Teaneck Creek Conservancy stewards 46 acres of a restored wetland with 1.3 miles of trails for outdoor enjoyment.

Join Kathleen Farley, its executive director since July 2022, who will discuss migration at the park. In addition to other migrants, the park is woodcock stopover habitat. You may remember she gave a well-received Fyke presentation this time last year on her research on the American woodcock. Farley earned her doctorate in biology at Rutgers University-Newark where she focused on ornithology and community ecology in the urban environment. 

Please register in advance by clicking the link below. You will receive an email with your own unique link to join the meeting. 

https://us06web.zoom.us/webinar/register/WN_kQiiY7IuSimNNoZhEp_8Fg

Since 2015, Fyke meeting costs have been funded by generous grants from the Winifred M. and George P. Pitkin Foundation.


Remembering John Fell

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(With George Washington’s Birthday around the corner, I thought I’d post a 2010 article I wrote about Founding Father John Fell, who lived in what is now called Allendale. When Fell was imprisoned by the British for leading the resistance against their tyranny,  Washington was instrumental in gaining Fells release. The house still stands on Franklin Turnpike and was saved through a grassroots effort that prevented it from being bulldozed to make way for condos. )

Uncovering the Secret Prison Diary
of Bergen’s unsung Founding Father
By Jim Wright

   “Last night I was taken prisoner from my house by 25 armed men…”
   Thus begins the Revolutionary War prison diary of John Fell of Allendale, the leader of the Bergen County insurgency against the king of England and his local sympathizers.
   Fell’s 16-page diary, written in secret in the Provost Jail in Lower Manhattan from April 1777 to January 1778, is one of the most significant documents chronicling the horrific treatment of American
prisoners of war in British-held New York City during the Revolutionary War. Fell signature-1 (1)
  The journal, written in black ink on now-sepia-tinted thick paper, can be seen at the Brooklyn Historical Society by appointment.
   With George Washington’s birthday just around the corner and our Founding Fathers on our minds, My wife Patty and I recently made the trip to Brooklyn to view and photograph the document, which John Fell titled “Memorandum in the Provost Jail.”
   The diary is a reminder of what the founders of our nation endured in the name of liberty.
   Although few Americans know of John Fell, he was feared by northern New Jersey’s loyalists during the Revolution. As head of the Bergen County Committee of Safety, Fell was known as “the great Tory hunter.”
   My wife and I live across the street from Fell’s house, which still stands atop a low hill on the Franklin Turnpike. My wife has been involved in the efforts to prevent this historic house from being demolished and replaced by 11 townhouses, and now that it looks likely that the house and property just might be saved, we thought we should see the historic diary first-hand.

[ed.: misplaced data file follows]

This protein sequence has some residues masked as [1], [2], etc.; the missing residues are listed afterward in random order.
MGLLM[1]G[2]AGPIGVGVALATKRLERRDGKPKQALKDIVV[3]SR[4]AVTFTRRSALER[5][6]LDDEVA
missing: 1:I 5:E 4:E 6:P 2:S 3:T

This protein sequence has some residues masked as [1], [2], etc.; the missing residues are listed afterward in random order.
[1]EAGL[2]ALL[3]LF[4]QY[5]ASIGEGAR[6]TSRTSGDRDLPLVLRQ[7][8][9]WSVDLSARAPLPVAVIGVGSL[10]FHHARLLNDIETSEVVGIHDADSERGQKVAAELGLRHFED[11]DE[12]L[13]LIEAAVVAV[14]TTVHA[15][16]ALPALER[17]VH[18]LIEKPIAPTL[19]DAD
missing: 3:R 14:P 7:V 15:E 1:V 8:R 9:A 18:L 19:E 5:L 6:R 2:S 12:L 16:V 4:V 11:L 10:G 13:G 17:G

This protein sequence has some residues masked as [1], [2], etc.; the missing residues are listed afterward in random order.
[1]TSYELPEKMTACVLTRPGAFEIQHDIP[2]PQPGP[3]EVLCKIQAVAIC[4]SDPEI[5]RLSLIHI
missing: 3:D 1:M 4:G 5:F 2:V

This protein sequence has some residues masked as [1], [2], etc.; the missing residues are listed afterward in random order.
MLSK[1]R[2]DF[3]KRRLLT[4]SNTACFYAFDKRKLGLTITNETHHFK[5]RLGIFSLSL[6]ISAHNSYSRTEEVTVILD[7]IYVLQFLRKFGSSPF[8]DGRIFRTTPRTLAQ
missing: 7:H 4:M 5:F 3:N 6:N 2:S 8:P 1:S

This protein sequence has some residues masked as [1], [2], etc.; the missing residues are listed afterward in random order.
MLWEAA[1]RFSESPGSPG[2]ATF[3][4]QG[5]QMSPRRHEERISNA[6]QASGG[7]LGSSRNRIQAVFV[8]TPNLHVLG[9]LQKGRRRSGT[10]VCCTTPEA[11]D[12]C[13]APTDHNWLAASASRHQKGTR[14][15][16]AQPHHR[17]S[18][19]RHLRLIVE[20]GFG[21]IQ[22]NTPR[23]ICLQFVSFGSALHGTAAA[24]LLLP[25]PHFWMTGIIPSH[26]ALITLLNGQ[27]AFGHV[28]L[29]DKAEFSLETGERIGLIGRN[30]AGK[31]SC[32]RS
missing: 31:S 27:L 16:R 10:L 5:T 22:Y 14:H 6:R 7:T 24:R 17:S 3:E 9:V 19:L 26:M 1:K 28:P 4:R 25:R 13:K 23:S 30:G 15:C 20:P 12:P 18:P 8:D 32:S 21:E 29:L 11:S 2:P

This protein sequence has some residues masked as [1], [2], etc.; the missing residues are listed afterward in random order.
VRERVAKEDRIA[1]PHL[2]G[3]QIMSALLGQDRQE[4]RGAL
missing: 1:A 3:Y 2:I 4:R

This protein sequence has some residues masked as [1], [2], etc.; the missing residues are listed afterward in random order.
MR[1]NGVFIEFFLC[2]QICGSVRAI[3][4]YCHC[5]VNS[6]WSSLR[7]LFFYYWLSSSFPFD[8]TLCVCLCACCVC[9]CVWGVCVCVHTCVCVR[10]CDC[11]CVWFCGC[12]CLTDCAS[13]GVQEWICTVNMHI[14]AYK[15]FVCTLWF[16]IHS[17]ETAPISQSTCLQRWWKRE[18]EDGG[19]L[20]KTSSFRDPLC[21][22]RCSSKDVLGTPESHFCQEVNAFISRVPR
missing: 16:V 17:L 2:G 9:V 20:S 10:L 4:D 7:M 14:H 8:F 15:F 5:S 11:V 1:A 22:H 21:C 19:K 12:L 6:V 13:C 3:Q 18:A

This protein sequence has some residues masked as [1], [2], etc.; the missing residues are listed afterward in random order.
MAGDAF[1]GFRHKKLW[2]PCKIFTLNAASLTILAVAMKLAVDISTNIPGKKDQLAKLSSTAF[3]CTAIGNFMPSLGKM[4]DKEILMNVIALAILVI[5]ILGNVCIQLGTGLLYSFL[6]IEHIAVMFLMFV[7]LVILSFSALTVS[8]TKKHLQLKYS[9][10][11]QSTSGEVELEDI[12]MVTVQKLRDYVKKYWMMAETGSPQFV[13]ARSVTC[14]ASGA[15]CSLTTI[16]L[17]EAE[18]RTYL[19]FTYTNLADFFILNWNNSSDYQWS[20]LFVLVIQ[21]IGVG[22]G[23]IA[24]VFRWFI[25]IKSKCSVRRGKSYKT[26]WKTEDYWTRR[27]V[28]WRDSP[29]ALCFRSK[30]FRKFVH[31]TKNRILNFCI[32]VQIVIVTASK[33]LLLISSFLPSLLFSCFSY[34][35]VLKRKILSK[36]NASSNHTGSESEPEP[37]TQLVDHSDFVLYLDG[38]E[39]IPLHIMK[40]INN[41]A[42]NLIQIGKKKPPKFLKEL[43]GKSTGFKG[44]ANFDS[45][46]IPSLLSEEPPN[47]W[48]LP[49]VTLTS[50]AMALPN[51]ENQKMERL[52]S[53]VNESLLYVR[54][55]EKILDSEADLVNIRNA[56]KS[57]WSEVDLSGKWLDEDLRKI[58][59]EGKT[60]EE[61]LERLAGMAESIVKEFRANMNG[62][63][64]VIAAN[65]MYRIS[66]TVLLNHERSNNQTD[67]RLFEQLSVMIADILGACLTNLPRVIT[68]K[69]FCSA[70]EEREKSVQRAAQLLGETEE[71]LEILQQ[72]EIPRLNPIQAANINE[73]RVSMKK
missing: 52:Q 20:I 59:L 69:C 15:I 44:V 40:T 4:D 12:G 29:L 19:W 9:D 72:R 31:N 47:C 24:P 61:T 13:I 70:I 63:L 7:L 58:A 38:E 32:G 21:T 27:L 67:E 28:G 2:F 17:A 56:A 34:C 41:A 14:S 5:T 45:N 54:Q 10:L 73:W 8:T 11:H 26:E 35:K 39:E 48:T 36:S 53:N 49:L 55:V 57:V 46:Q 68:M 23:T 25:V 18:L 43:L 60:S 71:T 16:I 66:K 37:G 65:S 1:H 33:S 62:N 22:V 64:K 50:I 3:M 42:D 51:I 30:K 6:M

We felt a small adrenaline rush as we approached the Brooklyn Historical Society, an 1881 red-brick and terra cotta building in Brooklyn Heights. Fell Diary IMG_6864-2      When we got to the library on the second floor, the journal was waiting for us. The diary, stored in an archival box, was much smaller and thinner than we had envisioned. When I carefully placed the diary in a special cradle to be photographed, I felt as though I were reaching back 232 years to actually hold history in my hands.
   The diary, weighing no more than a few ounces, contains all sorts of priceless historical data, all hand-written in tiny letters –cramming so much material onto each page that no space is wasted.
   The last two pages are nearly blank – an indication that Fell did not know how much longer he might be imprisoned. As Fell laterscrawled on the first page, he was held for “8 months, 15 days.”
    On the cramped pages, each measuring four inches by six inches, are lists of Americans imprisoned with him and the horrid conditions they endured – from whippings and dungeons to starvation and fatal illnesses.
   I got to see, with my own eyes, John Fell’s actual signature on the first page of the slender diary – a document that would have meant torture and perhaps even death if his British jailers had ever found it.
   In his preface to "Forgotten Patriots," Pulitzer Prize-winning historian Edwin Burrows writes that the number of Americans imprisoned by the British in New York City during the Revolutionary War may
actually have “exceeded 30,000 and that 18,000 (60 percent) or more of them did not survive – well over twice the number of American soldiers and seamen who fell in battle, now believed to have been around 6,800.”
   Of Fell’s diary, Burrows writes: “His terse notations, squeezed onto each page in a minuscule script, log the emotional ups and downs of  the prisoners there as they struggled with overcrowding, hunger, sickness, appalling squalor and petty, capricious cruelties.”
   When I returned to Allendale and saw the Fell House once more, I viewed it with new eyes. John Fell House by Charlie McGill 1 IMG_5194 (5)
   Northern New Jersey was caught in the crossfire between the British and George Washington’s patriots in the Revolutionary War.
   John Fell’s house is but one of the many testaments to our nation’s early history that stand in our midst – so long as we remember and protect them.

I also  wrote an essay on John Fell’s prison diary for the book “Revolutionary Bergen County: The Road to Independence” ($21.95, the History Press.)